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Penitence: The Face of Prison Reform

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Jessica Bernal


ESEM- Play in The City


Penitence: The Face of Prison Reform

          In the early 19th century, America was still a fledging country in the world. Just a century from having Independence, yet it expanded and thrived quite expeditiously. The Industrial Revolution made a big impact on the country and it engaged several people to immigrate to America and start a new life full of opportunities. As a result in the increase of population and wealth, crime rates also boomed. Crime in the 19th century was at a high peak and consisted of robbery, assaults, and murders.

         America, just embarking on itself as a new country, hadn’t thought nor dealt with its most vital issue of the moment, criminals. Who would capture them? And exactly how would they be punished? Notorious criminals were walking around the dark-lit streets with no apprehension. During the 19th century, there wasn’t an effective approach to penalizing delinquents. If they were caught, those who caught them in the act would probably also be the ones penalizing them some way or another. At times, most delinquents would also either be transported to another country or hanged publicly to enforce stop to all crimes to citizens of towns.

           During the 19th century, religion, among other influential factors took part in shaping America. According to William Kashatus in The Inner Light and popular enlightenment: Philadelphia Quakers and charity schooling, 1770—1820, “Quaker benevolence inspired a plethora of reform activities including abolitionism, prison reform, and most relevantly, charity schooling.” As people got together and conversed about ways to deal with criminals, religion took into effect in their ultimate decisions. Quakerism, one of the most influential religions during the 19th century helped shaped the decisions made on imprisonment.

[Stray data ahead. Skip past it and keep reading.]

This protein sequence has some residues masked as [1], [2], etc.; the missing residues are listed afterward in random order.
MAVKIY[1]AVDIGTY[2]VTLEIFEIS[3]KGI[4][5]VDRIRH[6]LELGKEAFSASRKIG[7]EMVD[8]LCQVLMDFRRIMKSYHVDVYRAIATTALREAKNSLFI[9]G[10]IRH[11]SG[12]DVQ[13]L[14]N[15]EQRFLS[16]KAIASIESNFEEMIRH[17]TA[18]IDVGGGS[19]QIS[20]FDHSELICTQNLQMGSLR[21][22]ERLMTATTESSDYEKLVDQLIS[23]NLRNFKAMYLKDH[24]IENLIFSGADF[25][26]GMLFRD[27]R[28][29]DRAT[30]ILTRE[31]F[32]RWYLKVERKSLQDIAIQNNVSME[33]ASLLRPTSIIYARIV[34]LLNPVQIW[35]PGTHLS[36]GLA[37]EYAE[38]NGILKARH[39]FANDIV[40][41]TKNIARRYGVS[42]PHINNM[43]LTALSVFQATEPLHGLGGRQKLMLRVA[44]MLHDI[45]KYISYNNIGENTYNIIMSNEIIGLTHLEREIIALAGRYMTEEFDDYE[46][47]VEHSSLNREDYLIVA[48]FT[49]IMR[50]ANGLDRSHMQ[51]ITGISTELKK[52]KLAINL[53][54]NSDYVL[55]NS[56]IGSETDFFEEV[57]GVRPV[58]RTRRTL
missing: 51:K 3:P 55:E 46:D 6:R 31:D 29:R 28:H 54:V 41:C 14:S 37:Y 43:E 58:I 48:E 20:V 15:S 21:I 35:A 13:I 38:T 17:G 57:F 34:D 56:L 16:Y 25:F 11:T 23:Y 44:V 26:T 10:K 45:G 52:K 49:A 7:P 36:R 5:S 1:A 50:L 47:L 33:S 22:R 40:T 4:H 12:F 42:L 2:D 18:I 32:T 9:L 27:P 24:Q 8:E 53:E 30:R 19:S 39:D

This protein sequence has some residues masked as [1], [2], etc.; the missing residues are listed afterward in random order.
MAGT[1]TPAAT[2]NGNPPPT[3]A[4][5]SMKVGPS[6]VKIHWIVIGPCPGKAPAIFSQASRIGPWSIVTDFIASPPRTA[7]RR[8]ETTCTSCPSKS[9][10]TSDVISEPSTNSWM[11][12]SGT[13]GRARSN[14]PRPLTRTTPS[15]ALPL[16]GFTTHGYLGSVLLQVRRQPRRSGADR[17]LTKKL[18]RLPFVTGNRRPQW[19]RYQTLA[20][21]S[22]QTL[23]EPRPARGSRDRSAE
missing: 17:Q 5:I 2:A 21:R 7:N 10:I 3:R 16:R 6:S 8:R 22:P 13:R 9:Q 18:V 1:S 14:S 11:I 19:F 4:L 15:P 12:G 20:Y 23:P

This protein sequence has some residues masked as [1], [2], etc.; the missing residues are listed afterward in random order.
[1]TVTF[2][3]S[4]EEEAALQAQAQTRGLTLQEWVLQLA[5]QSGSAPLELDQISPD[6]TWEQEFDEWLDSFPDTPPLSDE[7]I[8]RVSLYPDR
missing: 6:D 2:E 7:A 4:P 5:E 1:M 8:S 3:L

Eastern State Penitentiary was built in hopes of aborting the early 19th century ineffective ways of dealing with criminals such as ill treatment and public hangings, which were among the methods used for criminal justice. “The Penitentiary would not simply punish, but move the criminal toward spiritual reflection and change.”

         Prisoners of Eastern State Penitentiary were sent there for reform far more than as a way of punishment. Isolation was a big factor of it all in order to keep them away from the influence of others and provide them with time to reflect upon their bad decisions, “ isolation became a symbol for progressive, modern principles.” Additional punishments would be implemented in case a prisoner would go against these principles, but they would also be rewarded and praised if they followed good conduct.

            Eastern State Penitentiary’s ways of reform were quite controversial. Those who were intrigued about it would visit and question its method’s of discipline. Among those was Charles Dickens, whom thought of the place to be quite dark, inhumane, and that its prisoners would conceive madness rather than reform.

            Although many critiqued Eastern State Penitentiary’s ways of dealing with Punishment as inhumane and cold, research shows that the Quaker method of reform was far more successful of having less criminals in society than today’s way of imprisonment. Today’s prisons are quite opposite in which they allow for inmates to speak to one another and participate in activities together. Rather than have isolation, one of the big problems prisons of today face is overcrowding. Prison cells were built for one and now most have two or three in one cell. Doesn’t leave much space to reflect on the prisoner’s decisions.

            The cost of maintaining prisons of today compared to in 1970, the final years of Eastern State Penitentiary, has also increased immensely by nearly 981%. The growth of prisoners in Philadelphia have also had a significant increase by 770% compared to the number of prisoners in 1970 which were about 6, 500 inmates ^5 in which the population of Philadelphia has only increased by 7%.

           Most prisons of today don’t encourage much reform and regret on inmates’ decisions, except maybe solitary confinement. But, even then there is a lot more crime in today’s society than before in the 19th century. Prisons of today restrict the outside world distractions but they don’t stop inmates to create their own distractions in prison. Prisons are meant for criminals to have a space of solitude to reflect, not a place to find distractions.


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